Foursquare and other Geolocation services are currently working with larger partners like Starbucks to provide coupons, frequent user discounts and other marketing incentives to their communities. Built into Foursquare is a frequent user contest, the “quest to become the mayor” and in certain locations mayors receive special discounts as well.
These Geolocation applications allow you to leverage your customers social networks to advertise your business. If know that my friends like to get their dresses altered at this location, or like this restaurant or go to this healthfood store, I am more likely to go to those places as well.
These Geolocation services also broadcast “trending” spots, or spots that are the most popular at any given time, which means that your location can have it’s own “viral” popularity among the user community.
Sounds great, what’s the catch?
Well, for one thing, Geolocation only works if you are a location based business. If you are not location based then this technology isn’t going to work for you!
Another caveat is that while it may seem that everybody has a smartphone, the actual statistics reveal that this is more perception than reality. According to Mashable, only about 30% of mobile users are using their browser, only 29% are using downloaded apps, and only about 19% are using their phones for social networking or blogs. As I mentioned earlier, only 7% of Americans even know that the technology exists. That’s a lot of room for growth!
Morever, proponents of the technology describe it as being free. Technically it is “free” since there is no actual cost associated, but if you’re running a solo or small business your time is quite possibly the most valuable asset you have, and spending your time on a tactic is an investment. Unfortunately, nothing is really free!
But here’s why you should still consider it…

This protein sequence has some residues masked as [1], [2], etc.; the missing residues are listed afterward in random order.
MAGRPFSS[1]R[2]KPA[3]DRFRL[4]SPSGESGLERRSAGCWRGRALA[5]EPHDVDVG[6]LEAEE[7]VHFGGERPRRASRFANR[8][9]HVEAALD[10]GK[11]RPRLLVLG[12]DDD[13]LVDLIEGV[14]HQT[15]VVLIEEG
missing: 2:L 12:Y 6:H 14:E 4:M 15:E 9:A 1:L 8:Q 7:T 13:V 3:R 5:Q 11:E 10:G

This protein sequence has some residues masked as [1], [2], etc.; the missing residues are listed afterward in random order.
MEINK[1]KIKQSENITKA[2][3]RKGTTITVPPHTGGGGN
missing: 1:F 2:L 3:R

If you are a location based business, and you are the first or one of the first in your area to adopt Geolocation strategies and technology, you will have access to the market before other businesses do. You know you are the best, so all you need is to get them in the door and then you can win them (and their loyalty, and their advocacy and their social network, and their social networks advocacy…) before other businesses do.
The first businesses to effectively use the Yelp community to win advocates are still reaping the benefits of their rankings and reviews over their slow to adapt competitors. And experts believe that the trend is inevitable and it will makes it way to your doorstep soon.
So if you’re ready to go for it and want to know how…
This great article from Mashable, “HOW TO: Make Your Small Business Geolocation-Ready” details how you can be the first in your community to adopt geolocation technology. She also advocates for the benefits of adopting the technology. If you are a little bit familiar with the technology, or a quick learner and willing to dive into something new, this article will get your business Geolocation ready.
I suggest before spending too much time on the technology for your business, first giving it a try as a user, so you can experience and understand how and why people are using the technology.
What do you think? Will you be using Geolocation for your Small Business?